GAZIANTEP, Turkey — A car bomb exploded in the bustling central shopping district of a rebel-controlled town in northern Syria on Monday, killing at least 27 people.
The British-based Syrian Observatory for Human Rights, a pro-opposition group, said that three children and one woman were among those killed in the morning blast in Darkush. There were numerous serious injuries and the number of dead was expected to rise.
“It happened this morning. … [There were] many pedestrians,” said Abu Ali al-Rojj, an activist from the city of Saraqeb, around 45 miles from Darkush, speaking via Skype.
Images released immediately after the attack showed figures running through clouds of smoke and a flaming car amid shattered buildings and rubble. The scene of the blast appeared to be Darkush’s main street.
Some of the wounded in Monday's bombing were reportedly transferred to nearby Turkey. No group has claimed responsibility for the attack.
Darkush, which sits on the shores of the Orontes river in Syria’s northwest Idlib province, is considered a relatively safe haven for Syrians fleeing violence in other areas of the province, particularly in the government-controlled city of Jisr al-Shughur.
The town has a sizable population of displaced people, many of whom have settled in homes abandoned by former residents from the Alawite sect to which Syrian President Bashar al-Assad belongs. The Alawites, fearing attacks from opposition forces, have fled to government-controlled zones.
The Darkush area is believed to be a key transit route for foreign fighters and weapons entering Syria from Turkey.
Syrian frontier towns have been plagued by violence recently, reflecting deep divisions among the fragmented opposition forces.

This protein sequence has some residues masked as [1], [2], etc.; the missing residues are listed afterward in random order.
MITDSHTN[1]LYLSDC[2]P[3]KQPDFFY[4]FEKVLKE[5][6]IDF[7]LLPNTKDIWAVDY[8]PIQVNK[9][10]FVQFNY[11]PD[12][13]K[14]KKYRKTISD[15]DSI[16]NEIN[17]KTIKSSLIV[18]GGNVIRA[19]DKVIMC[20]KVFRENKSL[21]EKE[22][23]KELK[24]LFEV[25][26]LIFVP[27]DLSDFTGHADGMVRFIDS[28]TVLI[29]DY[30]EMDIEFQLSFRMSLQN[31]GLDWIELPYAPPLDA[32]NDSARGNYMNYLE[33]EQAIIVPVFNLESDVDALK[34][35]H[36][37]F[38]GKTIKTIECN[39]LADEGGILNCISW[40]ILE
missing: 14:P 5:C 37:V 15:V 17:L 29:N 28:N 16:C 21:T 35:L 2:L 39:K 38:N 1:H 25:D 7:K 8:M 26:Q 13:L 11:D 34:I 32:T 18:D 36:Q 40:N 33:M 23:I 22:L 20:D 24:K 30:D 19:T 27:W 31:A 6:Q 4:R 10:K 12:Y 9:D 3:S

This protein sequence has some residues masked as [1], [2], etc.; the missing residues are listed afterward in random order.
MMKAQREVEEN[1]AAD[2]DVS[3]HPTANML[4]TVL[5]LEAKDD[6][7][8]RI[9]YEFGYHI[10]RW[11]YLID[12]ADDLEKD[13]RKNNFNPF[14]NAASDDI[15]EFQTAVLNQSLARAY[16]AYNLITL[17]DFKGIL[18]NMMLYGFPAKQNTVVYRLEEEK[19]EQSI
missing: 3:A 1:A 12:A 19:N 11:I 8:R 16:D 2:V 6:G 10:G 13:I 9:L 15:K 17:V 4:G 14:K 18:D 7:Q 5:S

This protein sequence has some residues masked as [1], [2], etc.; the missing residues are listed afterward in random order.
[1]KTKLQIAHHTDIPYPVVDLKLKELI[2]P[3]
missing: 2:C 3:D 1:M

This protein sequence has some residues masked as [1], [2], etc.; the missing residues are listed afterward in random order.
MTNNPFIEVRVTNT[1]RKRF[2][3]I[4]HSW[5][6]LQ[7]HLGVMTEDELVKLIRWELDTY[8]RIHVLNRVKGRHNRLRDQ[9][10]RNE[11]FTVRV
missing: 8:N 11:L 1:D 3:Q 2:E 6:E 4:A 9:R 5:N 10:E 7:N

A car bombing at the nearby Bab al-Hawa border crossing on Sept. 17 killed seven people. The Islamic State in Iraq and Syria, or ISIS, a militant group with large numbers of foreign fighters, claimed responsibility for that attack.
Last month, ISIS and another rebel group, the Northern Storm Brigade, fought for control of Azaz, a strategic town in northern Aleppo province. The clashes in Azaz forced Turkey to close the nearby Bab Salameh border crossing, another important supply route for opposition forces.
Meanwhile fighting continues to rage in Syria’s northeast Hasakah province, where Kurdish militants seeking autonomy are battling militants from a pair of Al Qaeda-linked rebel factions, the ISIS and Jabhat al-Nusra.
More than 100,000 people have been killed during Syria’s more than two-year civil war, according to United Nations estimates. At least two million have fled Syria, while more than four million people remain displaced within the country’s borders, the U.N. says.
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